Hebrew Academy of Tidewater earns community environmental award

July 19, 2016

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The United Jewish Federation of Tidewater sponsored outdoor learning equipment to give Hebrew Academy children hands-on understanding of their natural environment.

The United Jewish Federation of Tidewater sponsored outdoor learning equipment to give Hebrew Academy children hands-on understanding of their natural environment.

A noteworthy collaboration by Hebrew Academy students, parents, teachers and administration earned Hebrew Academy of Tidewater its first community environmental award. Lynnhaven River NOW (LRN), a local environmental organization that focuses on the restoration of Virginia Beach’s historic Lynnhaven River, bestowed HAT with the honor of being a Pearl School.

To earn this achievement, HAT spent the last academic year integrating key Jewish values of environmental stewardship into its general and Judaic studies curriculums. They also tracked gardening and other stewardship activities. This award demonstrates that HAT students don’t just intellectually learn Jewish values, but they actively live Jewish values.

Earning this award was a year in the making. Before the 2014-15 school year ended, HAT parents Alyssa Muhlendorf and Ashley and Shawn Lemke met with LRN, school administration and key teachers to discuss how environmental stewardship and gardening could be integrated into the school curriculum. HAT committed to enhancing its curriculum and then hosted an in-service by LRN to teach the teachers how to engage children in gardening and other stewardship activities. A Pearl School committee was formed between parents, teachers and administration to lay the groundwork for steps students and teachers would take to earn Pearl School status.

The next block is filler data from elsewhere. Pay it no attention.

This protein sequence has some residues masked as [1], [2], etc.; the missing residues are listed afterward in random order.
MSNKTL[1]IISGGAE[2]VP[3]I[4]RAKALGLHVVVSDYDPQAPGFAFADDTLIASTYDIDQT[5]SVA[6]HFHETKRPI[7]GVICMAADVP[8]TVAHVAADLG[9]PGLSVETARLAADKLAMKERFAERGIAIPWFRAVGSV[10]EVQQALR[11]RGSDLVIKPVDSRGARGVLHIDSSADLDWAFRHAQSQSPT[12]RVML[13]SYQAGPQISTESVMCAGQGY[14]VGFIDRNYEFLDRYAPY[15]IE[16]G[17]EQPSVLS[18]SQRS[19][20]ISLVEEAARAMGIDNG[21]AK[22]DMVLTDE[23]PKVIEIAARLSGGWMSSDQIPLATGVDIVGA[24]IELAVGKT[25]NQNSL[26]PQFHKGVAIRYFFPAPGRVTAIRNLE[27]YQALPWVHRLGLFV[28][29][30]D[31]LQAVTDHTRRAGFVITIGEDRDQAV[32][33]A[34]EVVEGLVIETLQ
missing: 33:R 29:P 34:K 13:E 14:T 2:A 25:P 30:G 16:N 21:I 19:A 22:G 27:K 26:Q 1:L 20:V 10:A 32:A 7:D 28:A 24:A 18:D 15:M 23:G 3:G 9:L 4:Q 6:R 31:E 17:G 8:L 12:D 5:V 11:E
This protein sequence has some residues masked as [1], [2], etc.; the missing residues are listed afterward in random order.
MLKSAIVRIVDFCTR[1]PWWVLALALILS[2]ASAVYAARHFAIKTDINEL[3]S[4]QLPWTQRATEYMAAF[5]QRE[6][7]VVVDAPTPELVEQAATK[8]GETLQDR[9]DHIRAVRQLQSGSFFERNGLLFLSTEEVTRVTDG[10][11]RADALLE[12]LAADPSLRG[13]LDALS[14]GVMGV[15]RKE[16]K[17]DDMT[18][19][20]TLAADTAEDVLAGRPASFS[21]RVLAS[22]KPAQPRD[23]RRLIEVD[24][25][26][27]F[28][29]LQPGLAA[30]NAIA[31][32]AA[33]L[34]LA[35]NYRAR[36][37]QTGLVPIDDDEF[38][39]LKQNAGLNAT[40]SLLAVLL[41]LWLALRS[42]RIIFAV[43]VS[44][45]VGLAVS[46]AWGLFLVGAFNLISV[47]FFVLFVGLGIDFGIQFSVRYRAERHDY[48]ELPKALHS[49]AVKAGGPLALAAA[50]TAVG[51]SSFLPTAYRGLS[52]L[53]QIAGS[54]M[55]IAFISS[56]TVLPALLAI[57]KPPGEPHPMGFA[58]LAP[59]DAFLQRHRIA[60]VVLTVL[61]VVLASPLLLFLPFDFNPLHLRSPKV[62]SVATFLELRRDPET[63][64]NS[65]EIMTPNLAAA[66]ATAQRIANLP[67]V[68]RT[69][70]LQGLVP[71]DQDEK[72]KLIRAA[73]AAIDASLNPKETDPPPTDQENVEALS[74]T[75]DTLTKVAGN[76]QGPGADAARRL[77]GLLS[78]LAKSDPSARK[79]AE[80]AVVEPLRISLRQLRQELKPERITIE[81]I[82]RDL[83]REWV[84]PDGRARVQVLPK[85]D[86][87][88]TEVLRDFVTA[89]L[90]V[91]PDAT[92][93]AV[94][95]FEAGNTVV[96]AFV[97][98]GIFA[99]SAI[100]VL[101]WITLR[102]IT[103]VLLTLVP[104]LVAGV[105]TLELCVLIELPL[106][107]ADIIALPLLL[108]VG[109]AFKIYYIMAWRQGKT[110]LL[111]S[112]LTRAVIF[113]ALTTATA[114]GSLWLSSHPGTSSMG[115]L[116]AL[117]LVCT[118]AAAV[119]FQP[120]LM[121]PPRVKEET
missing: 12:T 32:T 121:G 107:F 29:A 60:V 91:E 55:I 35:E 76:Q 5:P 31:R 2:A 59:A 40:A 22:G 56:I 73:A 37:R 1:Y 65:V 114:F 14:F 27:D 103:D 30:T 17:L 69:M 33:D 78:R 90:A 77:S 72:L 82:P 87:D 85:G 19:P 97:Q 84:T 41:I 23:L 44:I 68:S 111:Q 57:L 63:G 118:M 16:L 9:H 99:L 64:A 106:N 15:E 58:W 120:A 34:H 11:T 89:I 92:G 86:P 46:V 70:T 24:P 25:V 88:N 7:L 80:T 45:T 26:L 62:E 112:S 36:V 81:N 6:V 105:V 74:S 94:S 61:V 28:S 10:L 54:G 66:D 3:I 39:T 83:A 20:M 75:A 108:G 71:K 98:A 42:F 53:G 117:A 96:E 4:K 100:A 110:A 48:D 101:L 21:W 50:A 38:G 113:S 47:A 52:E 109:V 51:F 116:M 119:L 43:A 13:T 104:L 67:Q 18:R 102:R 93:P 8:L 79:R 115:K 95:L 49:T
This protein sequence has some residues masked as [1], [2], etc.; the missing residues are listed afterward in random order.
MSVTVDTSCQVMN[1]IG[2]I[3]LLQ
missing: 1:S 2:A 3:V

Engaging students in environmental stewardship is a multi-sensory process. At HAT’s request, the United Jewish Federation of Tidewater sponsored outdoor learning equipment to give children hands-on understanding of their natural environment. HAT now has four 4×4 square foot gardens and a green house. Each class is assigned space for experimenting. When LRN’s Jody Ullman presented HAT with the award, she noted, “Some schools build gardens but never use them. We at LRN are so impressed with HAT’s integration of gardening into their daily activities.”

Every grade at HAT took an environmentally and sustainably-focused field trip this year. For example, first through fifth graders experienced the Elizabeth River Learning Barge, an outdoor floating classroom with live wetlands and wetlands animals; the kindergarten explored both sides of First Landing State Park, and fifth grade went on an overnight trip to the Pearlstone Center, a Jewish farm in Maryland.

Stewardship doesn’t stop at HAT when the school day is over. Beginning in January 2016, a parent-led, school-sponsored Garden & Nature Club met to address a new topic and explore, plant and tend what is growing and living in the outdoor learning space and around the campus each week. This club made a significant contribution to earning the Pearl School Award—more than 20 students participated, and their enthusiasm for gardening and the natural world spilled into their classrooms.

HAT’s new Pearl School banner will be prominently displayed in the school’s foyer. Each year the school will have a chance to renew their award through sustained or new environmental initiatives.

Alyssa Muhlendorf

Letter to the Editor